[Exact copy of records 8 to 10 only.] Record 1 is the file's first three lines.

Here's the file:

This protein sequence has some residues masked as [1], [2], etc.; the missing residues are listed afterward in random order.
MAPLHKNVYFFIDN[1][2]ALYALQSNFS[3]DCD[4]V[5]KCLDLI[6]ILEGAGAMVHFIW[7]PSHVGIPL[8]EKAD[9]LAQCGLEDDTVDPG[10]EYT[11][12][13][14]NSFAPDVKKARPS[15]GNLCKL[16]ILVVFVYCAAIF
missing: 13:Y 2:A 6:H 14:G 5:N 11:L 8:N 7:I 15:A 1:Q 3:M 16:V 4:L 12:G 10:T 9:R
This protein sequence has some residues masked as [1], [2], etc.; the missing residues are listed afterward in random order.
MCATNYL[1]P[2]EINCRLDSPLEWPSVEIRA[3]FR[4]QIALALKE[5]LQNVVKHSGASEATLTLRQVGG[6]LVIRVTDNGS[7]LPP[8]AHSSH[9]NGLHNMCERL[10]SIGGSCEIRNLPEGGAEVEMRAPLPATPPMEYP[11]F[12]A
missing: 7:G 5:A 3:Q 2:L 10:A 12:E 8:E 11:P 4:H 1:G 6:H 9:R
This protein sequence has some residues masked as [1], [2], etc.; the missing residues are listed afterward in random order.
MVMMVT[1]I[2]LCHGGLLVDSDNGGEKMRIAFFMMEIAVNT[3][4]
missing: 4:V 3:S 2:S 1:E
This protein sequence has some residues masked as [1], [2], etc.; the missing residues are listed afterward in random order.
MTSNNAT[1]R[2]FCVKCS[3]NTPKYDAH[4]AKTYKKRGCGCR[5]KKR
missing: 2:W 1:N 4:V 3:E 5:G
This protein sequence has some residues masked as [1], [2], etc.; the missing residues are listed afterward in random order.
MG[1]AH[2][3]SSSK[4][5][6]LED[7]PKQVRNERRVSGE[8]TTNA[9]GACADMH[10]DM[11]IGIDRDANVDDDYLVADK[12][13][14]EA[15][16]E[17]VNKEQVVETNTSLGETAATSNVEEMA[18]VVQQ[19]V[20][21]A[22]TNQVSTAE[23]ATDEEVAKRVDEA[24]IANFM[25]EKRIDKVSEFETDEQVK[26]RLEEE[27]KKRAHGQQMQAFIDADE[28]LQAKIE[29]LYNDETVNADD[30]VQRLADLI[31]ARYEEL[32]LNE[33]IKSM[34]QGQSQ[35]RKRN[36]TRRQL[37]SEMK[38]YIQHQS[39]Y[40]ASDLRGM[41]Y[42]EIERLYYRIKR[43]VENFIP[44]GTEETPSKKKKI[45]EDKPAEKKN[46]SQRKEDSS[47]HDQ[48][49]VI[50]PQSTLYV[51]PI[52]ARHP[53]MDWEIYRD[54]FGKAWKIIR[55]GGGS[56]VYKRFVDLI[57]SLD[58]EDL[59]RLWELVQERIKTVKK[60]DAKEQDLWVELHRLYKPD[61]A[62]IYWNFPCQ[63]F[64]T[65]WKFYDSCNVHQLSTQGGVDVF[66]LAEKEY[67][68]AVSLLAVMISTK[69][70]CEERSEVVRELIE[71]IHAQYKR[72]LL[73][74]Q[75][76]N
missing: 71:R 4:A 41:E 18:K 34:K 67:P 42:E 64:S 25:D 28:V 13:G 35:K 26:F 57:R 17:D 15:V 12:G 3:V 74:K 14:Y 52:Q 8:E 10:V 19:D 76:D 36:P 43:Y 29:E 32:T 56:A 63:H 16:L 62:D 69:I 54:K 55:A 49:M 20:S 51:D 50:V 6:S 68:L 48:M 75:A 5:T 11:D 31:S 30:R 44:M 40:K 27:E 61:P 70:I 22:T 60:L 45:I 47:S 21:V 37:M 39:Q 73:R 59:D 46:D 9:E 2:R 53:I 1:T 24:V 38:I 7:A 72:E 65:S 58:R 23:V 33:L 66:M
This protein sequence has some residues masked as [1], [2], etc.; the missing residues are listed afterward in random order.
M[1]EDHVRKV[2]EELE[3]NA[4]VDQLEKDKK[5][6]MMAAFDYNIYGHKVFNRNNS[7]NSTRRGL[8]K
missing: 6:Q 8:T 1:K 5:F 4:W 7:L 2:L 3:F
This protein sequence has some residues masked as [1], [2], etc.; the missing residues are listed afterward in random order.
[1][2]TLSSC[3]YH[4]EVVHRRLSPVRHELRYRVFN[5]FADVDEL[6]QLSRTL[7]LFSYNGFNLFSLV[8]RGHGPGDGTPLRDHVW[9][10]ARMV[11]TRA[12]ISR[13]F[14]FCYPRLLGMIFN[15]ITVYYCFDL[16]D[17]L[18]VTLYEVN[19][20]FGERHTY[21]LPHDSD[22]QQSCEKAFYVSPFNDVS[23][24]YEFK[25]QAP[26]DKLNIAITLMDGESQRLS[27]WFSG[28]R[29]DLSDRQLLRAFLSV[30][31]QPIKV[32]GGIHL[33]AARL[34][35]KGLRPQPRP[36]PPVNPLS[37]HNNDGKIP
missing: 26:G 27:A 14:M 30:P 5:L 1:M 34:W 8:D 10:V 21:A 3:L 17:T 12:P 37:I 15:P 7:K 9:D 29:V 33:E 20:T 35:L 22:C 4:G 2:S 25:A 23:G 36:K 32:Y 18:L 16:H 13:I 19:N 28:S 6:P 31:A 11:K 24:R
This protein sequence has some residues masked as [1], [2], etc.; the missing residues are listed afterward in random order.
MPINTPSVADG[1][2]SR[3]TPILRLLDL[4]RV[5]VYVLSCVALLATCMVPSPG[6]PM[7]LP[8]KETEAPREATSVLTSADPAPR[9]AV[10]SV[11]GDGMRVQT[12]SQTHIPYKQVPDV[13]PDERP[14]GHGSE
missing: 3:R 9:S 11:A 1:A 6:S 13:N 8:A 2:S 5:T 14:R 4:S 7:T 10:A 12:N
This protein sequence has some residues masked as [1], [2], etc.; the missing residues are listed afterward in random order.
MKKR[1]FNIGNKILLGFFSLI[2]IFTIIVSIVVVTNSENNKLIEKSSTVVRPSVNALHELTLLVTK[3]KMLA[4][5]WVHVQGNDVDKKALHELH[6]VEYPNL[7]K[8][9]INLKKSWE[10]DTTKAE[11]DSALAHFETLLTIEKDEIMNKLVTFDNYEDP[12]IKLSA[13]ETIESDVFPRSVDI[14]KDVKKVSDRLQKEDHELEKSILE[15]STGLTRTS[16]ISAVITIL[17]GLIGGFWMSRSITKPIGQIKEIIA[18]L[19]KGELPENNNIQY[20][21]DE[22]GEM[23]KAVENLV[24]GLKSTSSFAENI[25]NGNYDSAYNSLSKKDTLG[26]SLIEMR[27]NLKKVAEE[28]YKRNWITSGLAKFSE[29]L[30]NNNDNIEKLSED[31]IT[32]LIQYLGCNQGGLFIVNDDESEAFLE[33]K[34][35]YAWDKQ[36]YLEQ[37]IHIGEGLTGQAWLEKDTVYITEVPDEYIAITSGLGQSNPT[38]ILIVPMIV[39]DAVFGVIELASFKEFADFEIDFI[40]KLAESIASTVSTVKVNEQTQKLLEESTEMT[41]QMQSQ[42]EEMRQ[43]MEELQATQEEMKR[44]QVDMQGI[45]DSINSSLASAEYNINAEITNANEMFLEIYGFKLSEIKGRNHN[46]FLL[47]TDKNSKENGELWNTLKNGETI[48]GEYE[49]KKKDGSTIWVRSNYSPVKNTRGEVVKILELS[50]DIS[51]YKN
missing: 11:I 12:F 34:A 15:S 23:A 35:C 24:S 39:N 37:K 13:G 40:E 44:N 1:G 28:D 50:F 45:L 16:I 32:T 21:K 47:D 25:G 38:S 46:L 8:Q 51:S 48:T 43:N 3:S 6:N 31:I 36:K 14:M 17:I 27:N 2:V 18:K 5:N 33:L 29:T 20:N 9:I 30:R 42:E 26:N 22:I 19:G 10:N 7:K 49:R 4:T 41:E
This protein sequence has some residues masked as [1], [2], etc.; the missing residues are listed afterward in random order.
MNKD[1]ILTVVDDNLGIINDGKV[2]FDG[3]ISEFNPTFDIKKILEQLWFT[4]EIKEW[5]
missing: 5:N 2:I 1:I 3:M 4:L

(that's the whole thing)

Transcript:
This protein sequence has some residues masked as [1], [2], etc.; the missing residues are listed afterward in random order.
MPINTPSVADG[1][2]SR[3]TPILRLLDL[4]RV[5]VYVLSCVALLATCMVPSPG[6]PM[7]LP[8]KETEAPREATSVLTSADPAPR[9]AV[10]SV[11]GDGMRVQT[12]SQTHIPYKQVPDV[13]PDERP[14]GHGSE
missing: 3:R 9:S 11:A 1:A 6:S 13:N 8:A 2:S 5:T 14:R 4:S 7:T 10:A 12:N
This protein sequence has some residues masked as [1], [2], etc.; the missing residues are listed afterward in random order.
MKKR[1]FNIGNKILLGFFSLI[2]IFTIIVSIVVVTNSENNKLIEKSSTVVRPSVNALHELTLLVTK[3]KMLA[4][5]WVHVQGNDVDKKALHELH[6]VEYPNL[7]K[8][9]INLKKSWE[10]DTTKAE[11]DSALAHFETLLTIEKDEIMNKLVTFDNYEDP[12]IKLSA[13]ETIESDVFPRSVDI[14]KDVKKVSDRLQKEDHELEKSILE[15]STGLTRTS[16]ISAVITIL[17]GLIGGFWMSRSITKPIGQIKEIIA[18]L[19]KGELPENNNIQY[20][21]DE[22]GEM[23]KAVENLV[24]GLKSTSSFAENI[25]NGNYDSAYNSLSKKDTLG[26]SLIEMR[27]NLKKVAEE[28]YKRNWITSGLAKFSE[29]L[30]NNNDNIEKLSED[31]IT[32]LIQYLGCNQGGLFIVNDDESEAFLE[33]K[34][35]YAWDKQ[36]YLEQ[37]IHIGEGLTGQAWLEKDTVYITEVPDEYIAITSGLGQSNPT[38]ILIVPMIV[39]DAVFGVIELASFKEFADFEIDFI[40]KLAESIASTVSTVKVNEQTQKLLEESTEMT[41]QMQSQ[42]EEMRQ[43]MEELQATQEEMKR[44]QVDMQGI[45]DSINSSLASAEYNINAEITNANEMFLEIYGFKLSEIKGRNHN[46]FLL[47]TDKNSKENGELWNTLKNGETI[48]GEYE[49]KKKDGSTIWVRSNYSPVKNTRGEVVKILELS[50]DIS[51]YKN
missing: 11:I 12:F 34:A 15:S 23:A 35:C 24:S 39:N 37:K 13:G 40:E 44:N 1:G 28:D 50:F 45:L 16:I 32:T 21:K 47:D 25:G 38:S 46:L 8:Q 51:S 48:T 43:N 3:S 6:N 31:I 36:K 14:M 17:I 27:N 2:V 18:K 5:N 33:L 29:T 20:N 9:I 30:R 42:E 26:N 22:I 19:G 10:N 7:K 49:R 4:T 41:E
This protein sequence has some residues masked as [1], [2], etc.; the missing residues are listed afterward in random order.
MNKD[1]ILTVVDDNLGIINDGKV[2]FDG[3]ISEFNPTFDIKKILEQLWFT[4]EIKEW[5]
missing: 5:N 2:I 1:I 3:M 4:L